COVID Backlash

COVID Backlash

by Pininvest Analysis

South East Asia Emerging Countries Funds on pininvest.com

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Wreaking havoc on economies around the world, the pandemic lays bare the fundamental weaknesses and structural flaws of some of the most advanced countries

However, while the pandemic’s headwinds are battering Europe and the U.S., their economic impact on employment in emerging markets does not make as many headlines

Indifference to failing livelihoods in far-away places is understandable; in developed countries, competing for attention, so many disadvantaged families have to come by with minimal resources, repelled by often glaring and provocative wealth  to stir their anger

Still... even though the suffering of destitute households in Bangladesh or in Pakistan is impossible to picture, the lack of empathy, and poor media fact-seeking on the ground, remains hard to justify

Stepping into the fray, organizations such as the Penn State Center for Global Workers’ Rights, under the impulse of Professor Anner, the Worker Rights Consortium, Clean Clothes Campaign, the International Union League for Brand Responsibility or the Borgen Project, undoubtedly among many others, such as  Business & Human Rights Resource Centre in the U.K., have raised awareness with their reports

 

The greatest crisis

Compelling because of the human tragedies behind individual cases encountered in these inquiries, the research sounds like an ominous warning as the pandemic drives the worst tactics of globalization to tragic excess

Published since March '20, the analyses have laid out the facts about the suffering and the abuse at the bottom of the textile supply chain

Their titles are telling

With a virus prowling around on consumer markets, lockdowns and great uncertainty about store re-openings, let alone about recovery of lost sales, a deep freeze settled by March on the garment supply chain which hurtled from "just-in-time" to "no-time-at-all"...

...in the words of Prof. Anner, 'the greatest crisis in over a generation for the global apparel industry'

credit - the Daily Star

The March survey of 'Abandoned' paints the dire consequences on the garment industry in Bangladesh of canceled orders for in-process - and even completed garment production, of refusal to pay for raw materials and for production costs

In Prof. Anner's telling, as of late March, close to half the suppliers suffered partial or total order cancelations, compounded by their frequent refusal to pay for already ordered raw materials

With low-margin production in disarray, up to 1 million workers from Bangladesh had been either dismissed (without severance pay in 80% of the cases) or temporarily suspended (also in majority without pay)

Living from paycheck to paycheck, on lowly wages even by the country's standards, often providing for subsistance of the entire family, the garment workers (mostly women) have never been able to put any savings aside to deal with life's misfortunes....

....reaching a breaking point with the brutal economic consequences of the pandemic 

 

Hunger vortex

The  rough estimate of what the garment industry owes its workers, reported by Clean Clothes Campaign (CCC), highlights the shortfall for the main countries in the textile supply chain, measured in hundreds of millions of U.S. dollars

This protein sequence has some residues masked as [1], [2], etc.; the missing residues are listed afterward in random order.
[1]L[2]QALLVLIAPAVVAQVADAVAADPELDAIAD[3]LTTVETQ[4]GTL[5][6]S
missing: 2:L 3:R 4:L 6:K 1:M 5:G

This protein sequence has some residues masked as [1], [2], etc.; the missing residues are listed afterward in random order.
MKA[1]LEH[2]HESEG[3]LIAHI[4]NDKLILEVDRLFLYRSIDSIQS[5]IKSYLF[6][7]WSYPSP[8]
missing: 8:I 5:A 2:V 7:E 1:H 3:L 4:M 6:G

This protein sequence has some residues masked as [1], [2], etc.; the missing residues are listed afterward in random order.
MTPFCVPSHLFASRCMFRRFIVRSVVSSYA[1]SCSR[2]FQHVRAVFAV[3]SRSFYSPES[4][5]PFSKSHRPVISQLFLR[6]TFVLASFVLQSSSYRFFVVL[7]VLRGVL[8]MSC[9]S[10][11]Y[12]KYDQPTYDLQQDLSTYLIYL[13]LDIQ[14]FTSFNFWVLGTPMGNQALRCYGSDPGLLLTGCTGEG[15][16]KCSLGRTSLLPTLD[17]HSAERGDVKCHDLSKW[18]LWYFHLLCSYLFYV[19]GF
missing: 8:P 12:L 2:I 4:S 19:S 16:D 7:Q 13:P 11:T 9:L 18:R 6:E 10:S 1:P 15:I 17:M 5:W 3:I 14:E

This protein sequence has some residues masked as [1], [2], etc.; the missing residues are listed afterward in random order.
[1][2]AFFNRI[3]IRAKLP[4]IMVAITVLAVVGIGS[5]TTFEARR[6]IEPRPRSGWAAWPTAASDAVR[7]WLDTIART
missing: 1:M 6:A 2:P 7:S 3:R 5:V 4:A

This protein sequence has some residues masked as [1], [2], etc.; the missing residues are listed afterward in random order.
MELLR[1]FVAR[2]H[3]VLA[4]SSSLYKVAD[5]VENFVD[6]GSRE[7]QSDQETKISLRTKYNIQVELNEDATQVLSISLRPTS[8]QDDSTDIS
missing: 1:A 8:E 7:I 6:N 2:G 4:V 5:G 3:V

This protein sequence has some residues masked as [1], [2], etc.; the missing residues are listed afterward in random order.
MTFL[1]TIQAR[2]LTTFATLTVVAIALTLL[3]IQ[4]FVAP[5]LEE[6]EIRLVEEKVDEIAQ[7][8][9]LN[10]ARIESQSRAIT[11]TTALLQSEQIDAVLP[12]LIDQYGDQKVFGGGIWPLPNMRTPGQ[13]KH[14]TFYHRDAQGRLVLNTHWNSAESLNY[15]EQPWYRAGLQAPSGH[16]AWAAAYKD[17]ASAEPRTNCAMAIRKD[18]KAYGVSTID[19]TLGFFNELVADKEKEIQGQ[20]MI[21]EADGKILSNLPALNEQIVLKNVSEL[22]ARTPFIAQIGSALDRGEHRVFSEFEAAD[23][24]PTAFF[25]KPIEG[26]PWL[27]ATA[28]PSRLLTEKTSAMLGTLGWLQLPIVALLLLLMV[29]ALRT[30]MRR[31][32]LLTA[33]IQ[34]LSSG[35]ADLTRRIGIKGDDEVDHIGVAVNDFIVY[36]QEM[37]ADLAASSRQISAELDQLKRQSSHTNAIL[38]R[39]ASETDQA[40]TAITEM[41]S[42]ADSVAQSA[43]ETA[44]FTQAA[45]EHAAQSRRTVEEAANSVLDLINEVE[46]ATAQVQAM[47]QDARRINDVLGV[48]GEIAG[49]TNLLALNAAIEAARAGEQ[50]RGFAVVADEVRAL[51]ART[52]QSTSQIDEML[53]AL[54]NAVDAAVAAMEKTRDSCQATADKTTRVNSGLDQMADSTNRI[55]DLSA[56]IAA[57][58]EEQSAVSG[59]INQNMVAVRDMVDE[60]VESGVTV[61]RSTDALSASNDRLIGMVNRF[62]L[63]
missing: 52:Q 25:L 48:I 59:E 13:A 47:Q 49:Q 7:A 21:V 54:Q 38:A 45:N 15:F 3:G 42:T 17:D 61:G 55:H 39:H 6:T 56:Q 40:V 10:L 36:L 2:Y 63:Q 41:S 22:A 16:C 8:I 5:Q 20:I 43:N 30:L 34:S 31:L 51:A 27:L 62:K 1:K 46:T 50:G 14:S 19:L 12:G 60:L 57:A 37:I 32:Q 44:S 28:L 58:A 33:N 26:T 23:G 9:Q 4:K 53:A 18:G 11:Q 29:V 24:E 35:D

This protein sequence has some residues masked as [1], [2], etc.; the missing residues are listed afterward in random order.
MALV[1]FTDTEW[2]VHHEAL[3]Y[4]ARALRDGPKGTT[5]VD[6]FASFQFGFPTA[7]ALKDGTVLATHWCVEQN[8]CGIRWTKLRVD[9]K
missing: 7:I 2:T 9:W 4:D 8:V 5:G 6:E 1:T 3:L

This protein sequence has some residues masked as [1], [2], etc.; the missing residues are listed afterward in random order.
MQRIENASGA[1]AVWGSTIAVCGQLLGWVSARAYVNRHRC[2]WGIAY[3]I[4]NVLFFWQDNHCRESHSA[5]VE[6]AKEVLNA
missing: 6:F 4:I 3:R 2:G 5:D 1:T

The losses in monthly wages even for workers which have remained employed - or were only in some cases partially compensated while out of work - are immense in the countries most dependent on the industry for exports

...not to mention those workers who lost their entire livelihood for months...

 

Vietnam, non included in the CCC survey, employs 1.6 million workers in the industry and exports represent 12 to 14% of total exports

In Indonesia, even though approx. 2.6 to 3 million workers are engaged in the industry, textile and garments only weigh approx. 7.5% of exports

Entirely - or mainly - dependent on the economic health of the garment sector as mainstay manufacturing activity and source of foreign currencies,  two countries stand apart with March-to-May 'wage gaps' of $400 to 500 million

Lost wages (rough estimate) - credit  Clean Clothes Campaign - Nov. '20

Although uniquely exposed,  Bangladesh is hardly alone in experiencing crisis, as demonstrated in interviews led by Worker Rights Consortium  (WRC) with garment workers in Myanmar, India, Indonesia, Lesotho, Haiti, Ethiopia, El Salvador and Cambodia, undertaken between August and September '20

Painting lives of despair, the survey in these 9 countries of Hunger in the Apparel Supply Chain  estimates permanent job losses and 'suspensions' at a third of the workforce and drop in income of workers who remained employed at 20% of take-home-pay, falling from an average $187 per month to $147 - corroborating the earlier assessment of wage brackets by CCC

With the most basic human needs at stake, food security and providing for the children's well-being, the Worker Rights Consortium study reads like a sad and silent foreboding of inevitability

Suffering from hunger and deprivation, up to three-quarters of the workers questioned in the WRC survey have experienced marked decline in their already poor living conditions, skipping meals, reducing the quantity of food, foregoing meat and other staples, and accumuating debt in the hope this human crisis will come to pass